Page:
We're gonna take it straight to [the American people] and we're gonna win or we're gonna lose articulating exactly who we are and exactly what we believe and exactly what our vision for America is....Going back to a CPAC speech Paul Ryan gave in 2008, Rush gets very excited about converting voters to conservative ideology. He uses that word, "ideology," over and over again. Go to that second link and read the whole thing. I'm making a big deal out of this because, listening to the podcast, I got worried about ideologues.
"There are those who say that modern society is too complicated for the average man or woman to deal with." And that is being said. That's the whole premise of liberalism. You're incompetent. You can't manage your own life. You're not smart enough. You're not able enough. You're not competent enough to make the right decisions in your life. "There are those who say modern society is too complicated for the average man or woman to deal with. This is a long-standing argument, but we heard it more frequently after the mortgage credit collapse and financial meltdown in 2008. They say we need more experts and technocrats making more of our economic decisions for us. And they argue for less 'political interference' with the enlightened bureaucrats … by which they mean less objection by the people to the overregulation of society.
"If we choose to have a federal government that tries to solve every problem, then as long as society keeps growing more complex, government must keep on growing right along with it. The rule of law by the people must be reduced and the arbitrary discretion of experts expanded..." So you buy into this complexity argument, you are automatically buying into "only government can fix it."...
"If the average American can’t handle complexity in his or her own life, and only government experts can … then government must direct the average American about how to live his or her life. Freedom becomes a diminishing good. But there’s a major flaw in this 'progressive' argument, and it’s this. It assumes there must be someone or some few who do have all the knowledge and information. We just have to find, train, and hire them to run the government’s agencies. Friedrich Hayek called this collectivism’s 'fatal conceit.' The idea that a few bureaucrats know what’s best for all of society, or possess more information about human wants and needs than millions of free individuals interacting in a free market is both false and arrogant. It has guided collectivists for two centuries down the road to serfdom -- and the road is littered with their wrecked utopias. The plan always fails!" It always has failed.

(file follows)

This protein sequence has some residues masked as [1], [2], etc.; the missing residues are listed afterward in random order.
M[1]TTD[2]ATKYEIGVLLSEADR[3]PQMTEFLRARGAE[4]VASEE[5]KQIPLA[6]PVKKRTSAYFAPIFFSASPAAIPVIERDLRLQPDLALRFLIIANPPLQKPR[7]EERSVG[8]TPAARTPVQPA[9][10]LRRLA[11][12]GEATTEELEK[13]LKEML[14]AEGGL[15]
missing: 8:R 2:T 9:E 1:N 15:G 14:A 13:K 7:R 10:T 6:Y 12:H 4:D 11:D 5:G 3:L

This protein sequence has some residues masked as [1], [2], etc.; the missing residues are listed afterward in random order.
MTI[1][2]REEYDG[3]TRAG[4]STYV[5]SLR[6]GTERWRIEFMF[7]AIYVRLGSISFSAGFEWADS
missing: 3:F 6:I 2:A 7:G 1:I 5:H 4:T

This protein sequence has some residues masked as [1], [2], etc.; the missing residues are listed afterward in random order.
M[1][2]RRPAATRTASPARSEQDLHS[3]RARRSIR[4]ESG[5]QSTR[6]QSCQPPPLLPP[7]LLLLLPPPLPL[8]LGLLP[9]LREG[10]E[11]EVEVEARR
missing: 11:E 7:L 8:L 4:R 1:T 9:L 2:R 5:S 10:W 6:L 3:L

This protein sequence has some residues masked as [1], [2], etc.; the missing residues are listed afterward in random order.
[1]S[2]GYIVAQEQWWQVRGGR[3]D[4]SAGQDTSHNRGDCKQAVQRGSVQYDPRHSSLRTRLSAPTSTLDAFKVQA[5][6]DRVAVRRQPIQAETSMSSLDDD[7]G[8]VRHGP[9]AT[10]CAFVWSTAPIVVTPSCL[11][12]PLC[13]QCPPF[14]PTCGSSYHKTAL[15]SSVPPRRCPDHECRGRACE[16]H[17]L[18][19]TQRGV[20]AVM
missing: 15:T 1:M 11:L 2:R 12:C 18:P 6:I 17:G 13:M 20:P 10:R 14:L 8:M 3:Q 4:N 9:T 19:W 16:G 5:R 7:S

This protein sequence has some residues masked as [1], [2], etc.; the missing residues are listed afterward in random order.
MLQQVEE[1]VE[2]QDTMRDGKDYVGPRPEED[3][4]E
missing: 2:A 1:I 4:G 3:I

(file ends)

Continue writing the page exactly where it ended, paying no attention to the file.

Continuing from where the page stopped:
And yet there are a lot of Americans (we talk about this a lot): Government comes up with a program and it's a debacle. It's a mess. So what's the fix? Government! Another program. We continue to go back to the architects of failure to fix what they broke in the first place. And Ryan simply argues that we are all capable of living our lives in freedom much more productively, much more capably, than being told how to live by a bunch of people who can't even manage their own lives.
Where are these magicians who know how to live their own lives? Who are they? And how do they magically end up in government? Well, they don't exist, and they aren't in government, and this is the ultimate argument. Small-government conservatism means turning your life back over to you. This then raises the question that we all are asking ourselves: How many Americans want that responsibility anymore?
How many takers are there who'll just as soon punt all the responsibility and accept whatever little things they get and they're happy, versus how many people really want the opportunity to be the best they can be with as few obstacles in their way as possible? Thomas Jefferson, in his first inaugural address, was actually one of the first people to articulate this whole point that Ryan made at CPAC. "Sometimes it is said that man cannot be trusted with the government of himself.
"Can he, then, be trusted with the government of others? Or have we found angels in the form of kings to govern him? Let history answer this question." And again, even Jefferson said there has never been a time in history where a government-run, top-to-down country has prospered. The greatest example of human prosperity is the United States of America, and it was not made up of the way Barack Obama sees it or wants it to be seen or wants it to exist....
But I like the fact that there's somebody who's gonna be on the news every day that can talk like I do.... We've got somebody who can articulate what we believe. It's in his heart. He doesn't need crib notes. He doesn't need briefings. He doesn't need a consultant to tell him what to think or how to answer a question. He knows it. He's lived it. It's his soul.In a way that sounds good, but it's asking for a leap of faith, and it's asking for you to embrace a faith and accept all the consequences. And in that articulate presentation of the reasons for the faith, there's a key matter that you've got to believe: That people really can provide for themselves. If you just cut them free, they'll take responsibility. They're smart enough and competent enough to figure things out for themselves and take all the precautions they should. But I can't believe that! And we're too compassionate to allow old people to live in the streets or a child to be denied medical treatment and so forth. So there's no way anymore to tell people they're all on their own.
Come on, everybody, let's be ideologues! That seems quite dangerous and absurd to me.
Now, on some moderate level, I can see saying that as we structure our various programs, we ought to try to maximize personal freedom and responsibility, but I want sensible, realistic politicians thinking carefully about these things. Rush kept saying he was "jazzed" about Ryan. Jazzed at the opportunity to make it all starkly ideological.